Ryan: “Yes. The most violent thing that happens on camera in this movie is a car accident. But you see the emotional, the real consequences of violence. And I feel like women are tuned into that.”

And Ryan says there’s also a woman’s touch to the film’s sensuality, both visually and verbally.

Phillips: “The dialogue in this film is as sexy as the—”

Ryan: “It’s really sexy.”

Phillips: “—as the images.”

Ryan: “Yeah, Detective Malloy in this movie, what he says, how he says it, is so erotic.”

Ryan praises director Campion for the film’s frankness and the cameraman for his up close, yet unobtrusive style of shooting.

Ryan: “I’ve done something like 30 movies and I’ve never been on a set like this. There was no conventional shooting whatsoever. So, I didn’t know if he was shooting my eyelash or my fingernail. So, I was surprised.”

Phillips: “Or some other part of you?”

Ryan: “Oh that’s right. [laughter] But I knew about those scenes.”

Phillips: “How carefully were the lovemaking scenes choreographed?”

Ryan: “Oh, extremely carefully. We knew where every angle was going to be. We negotiate body parts. There was no stone unturned. Sorry.”

No stone unturned and no emotion untapped. Ryan says she dug deeply inside herself to deliver this performance.

Ryan: “I’m proud of it because it’s a portrait of a complicated woman, and we don’t get to see those very often.”

Phillips: “Do you think you could have played this role this well earlier in your career?”

Ryan: “No.”

Phillips: “What’s changed?”

Ryan: “Well, I’ve lived and learned.”

In the last few years, Ryan has had to deal with some difficult and highly publicized complications of her own. In 2000, there was the short-lived, but headline-grabbing affair with her “Proof of Life” co-star, Russell Crowe. Soon after came the break-up of her 10-year marriage to actor Dennis Quaid. The two had met on the set of the 1987 film, “Innerspace.” To this day Ryan refuses to talk about the details of the painful divorce.

Now, as a single mom, she’s focused on spending as much time as possible with her 11-year-old son, from her marriage with Quaid. And she told us, she feels more at ease with herself and her life than ever.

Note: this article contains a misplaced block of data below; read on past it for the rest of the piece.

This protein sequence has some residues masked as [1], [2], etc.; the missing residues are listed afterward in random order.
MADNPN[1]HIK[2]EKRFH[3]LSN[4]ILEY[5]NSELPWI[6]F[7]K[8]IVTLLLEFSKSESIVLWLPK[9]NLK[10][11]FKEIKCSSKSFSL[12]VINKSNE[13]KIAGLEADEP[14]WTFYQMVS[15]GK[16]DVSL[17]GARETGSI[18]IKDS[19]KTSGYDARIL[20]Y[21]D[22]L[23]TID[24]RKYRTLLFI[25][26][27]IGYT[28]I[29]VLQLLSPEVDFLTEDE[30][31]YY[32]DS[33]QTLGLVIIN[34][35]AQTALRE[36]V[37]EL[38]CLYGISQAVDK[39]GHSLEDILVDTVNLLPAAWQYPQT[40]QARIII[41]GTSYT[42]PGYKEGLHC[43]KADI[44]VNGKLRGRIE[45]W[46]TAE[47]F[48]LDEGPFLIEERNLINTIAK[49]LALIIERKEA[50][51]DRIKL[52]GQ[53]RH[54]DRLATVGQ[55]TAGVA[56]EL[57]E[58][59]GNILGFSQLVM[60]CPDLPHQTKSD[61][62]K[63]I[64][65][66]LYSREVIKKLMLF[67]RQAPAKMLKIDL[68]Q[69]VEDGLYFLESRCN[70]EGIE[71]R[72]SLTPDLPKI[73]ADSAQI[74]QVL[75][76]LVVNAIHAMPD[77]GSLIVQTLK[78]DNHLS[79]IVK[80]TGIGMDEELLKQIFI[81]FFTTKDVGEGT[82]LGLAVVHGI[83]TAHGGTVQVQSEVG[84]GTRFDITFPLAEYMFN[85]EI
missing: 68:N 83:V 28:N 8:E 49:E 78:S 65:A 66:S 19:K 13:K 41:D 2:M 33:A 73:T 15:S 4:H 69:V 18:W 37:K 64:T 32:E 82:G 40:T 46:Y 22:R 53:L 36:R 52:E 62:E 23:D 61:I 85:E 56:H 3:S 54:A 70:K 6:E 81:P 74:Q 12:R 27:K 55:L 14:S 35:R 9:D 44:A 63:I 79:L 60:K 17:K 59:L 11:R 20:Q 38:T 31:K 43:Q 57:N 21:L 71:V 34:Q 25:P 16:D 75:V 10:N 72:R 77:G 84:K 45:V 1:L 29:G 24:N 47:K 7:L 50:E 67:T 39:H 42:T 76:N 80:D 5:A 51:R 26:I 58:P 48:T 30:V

Ryan: “It comes with experience. It comes with hard knocks. It comes with great beautiful adventure. And reflection, I think, that is necessary.”

Phillips: “You talk about reflecting. Some tumultuous times for you over the past few years, the breakup of your marriage and the pain of that. Few people go through it as publicly. How have you dealt with it? How has it changed you?”

Ryan: “It was awful but also great. It’s everything. I think anyone who’s been through that understands, you know, what it takes to dream a new dream, you know. It’s fierce. But in terms of the publicness of it, I was very able to look at the story being told and understand, you know, a lot of things about fame and how you’re not really a person. You’re an idea that people tack a lot of their projections onto. And that’s just, that’s the job.”

Phillips: “So, it’s kind of an out-of-body experience?”

Ryan: “Yeah, you try to watch this play going on and these characters and they seem sort of familiar to you but they’re not.”

She remains as private as she is popular. But Ryan did confess that when it comes to dating, she’s about as perplexed as everyone else.

Phillips: “You’re a movie star. You’re a mom. You may be the most eligible woman in America. I have to imagine that dating for you is different than it is for other people.”

Ryan: “Is it easy for anyone? Maybe we can ask some of the people here [laughter] if they are— if it’s easy for anyone. I don’t know. I’m having some fun.”

Phillips: “Do you see yourself getting married again?”

Ryan: “I don’t know, maybe. I like the idea of marriage.”

Phillips: “The partnership.”

Ryan: “Yeah, I like that. I like that idea a lot. But I don’t know if it’s in the cards for me. If it happens, great. If it doesn’t, that’s probably going to be great, too.”

Phillips: “Do you want more kids?”

Ryan: “Yeah, because I love being a mom. Oh, we’ll see. We’ve got a lot to work on, Stone.” [laughter]

While there’s a serious side to this actor, she has a way of reminding you that lurking just beneath the surface is the same Meg Ryan, who played one of the sexiest scenes in film history for a laugh. Fully clothed. In a diner.

Phillips: “Are romantic comedies behind you for good?”

Ryan: “No, no. I love doing them and I hope I always get to do them.”

Phillips: “Comedy feels comfortable for you?”

Ryan: “I love it, yeah it’s fun.”

Phillips: “It’s great to see the ‘Meg Ryan’ smile.”

Ryan: [Laughter] “Oh God! Now I can’t smile.”

Her closing lines came right on cue when we asked her what was the hardest part of doing comedy.

Ryan: “There’s a lot of dialogue and then there’s a lot of hitting the marks and there’s a lot of all this technical things going on and you’re trying to— that’s technically that’s the tough stuff. And, you know how tough is that? Much tougher things happen to people, Stone.” [Laughter]

Phillips: “Just getting to the right mark.”

Ryan: “Just getting to the mark, man.”

Getting to the mark, getting to where she is today, Meg Ryan makes it seem pretty effortless. By the way, she said that doing this new film and working with director Jane Campion had such a profound effect on her that she hasn’t worked since. She has no idea what her next project will be. But she’s got her eye out for roles and directors like Campion that encourage her to hold something back on screen. She calls it “the cultivation of mystery.”